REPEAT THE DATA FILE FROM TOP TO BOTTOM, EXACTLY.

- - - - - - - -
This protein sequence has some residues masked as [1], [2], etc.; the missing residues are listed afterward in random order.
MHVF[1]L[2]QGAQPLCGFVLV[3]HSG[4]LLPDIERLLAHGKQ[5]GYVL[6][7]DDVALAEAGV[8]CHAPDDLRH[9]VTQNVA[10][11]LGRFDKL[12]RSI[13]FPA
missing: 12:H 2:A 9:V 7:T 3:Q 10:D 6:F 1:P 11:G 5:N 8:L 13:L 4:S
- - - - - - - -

This protein sequence has some residues masked as [1], [2], etc.; the missing residues are listed afterward in random order.
MHVF[1]L[2]QGAQPLCGFVLV[3]HSG[4]LLPDIERLLAHGKQ[5]GYVL[6][7]DDVALAEAGV[8]CHAPDDLRH[9]VTQNVA[10][11]LGRFDKL[12]RSI[13]FPA
missing: 12:H 2:A 9:V 7:T 3:Q 10:D 6:F 1:P 11:G 5:N 8:L 13:L 4:S